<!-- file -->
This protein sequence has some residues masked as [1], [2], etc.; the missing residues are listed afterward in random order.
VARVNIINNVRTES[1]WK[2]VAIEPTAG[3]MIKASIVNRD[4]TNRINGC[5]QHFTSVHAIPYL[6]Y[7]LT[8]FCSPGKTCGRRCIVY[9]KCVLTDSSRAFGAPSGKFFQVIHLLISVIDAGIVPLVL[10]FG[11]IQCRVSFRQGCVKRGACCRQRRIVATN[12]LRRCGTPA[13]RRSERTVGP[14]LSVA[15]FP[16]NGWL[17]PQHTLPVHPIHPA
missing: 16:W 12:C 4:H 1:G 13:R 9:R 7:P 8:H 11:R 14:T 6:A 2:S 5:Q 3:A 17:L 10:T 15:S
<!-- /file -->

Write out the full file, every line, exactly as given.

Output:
This protein sequence has some residues masked as [1], [2], etc.; the missing residues are listed afterward in random order.
VARVNIINNVRTES[1]WK[2]VAIEPTAG[3]MIKASIVNRD[4]TNRINGC[5]QHFTSVHAIPYL[6]Y[7]LT[8]FCSPGKTCGRRCIVY[9]KCVLTDSSRAFGAPSGKFFQVIHLLISVIDAGIVPLVL[10]FG[11]IQCRVSFRQGCVKRGACCRQRRIVATN[12]LRRCGTPA[13]RRSERTVGP[14]LSVA[15]FP[16]NGWL[17]PQHTLPVHPIHPA
missing: 16:W 12:C 4:H 1:G 13:R 9:R 7:P 8:H 11:R 14:T 6:A 2:S 5:Q 3:A 17:L 10:T 15:S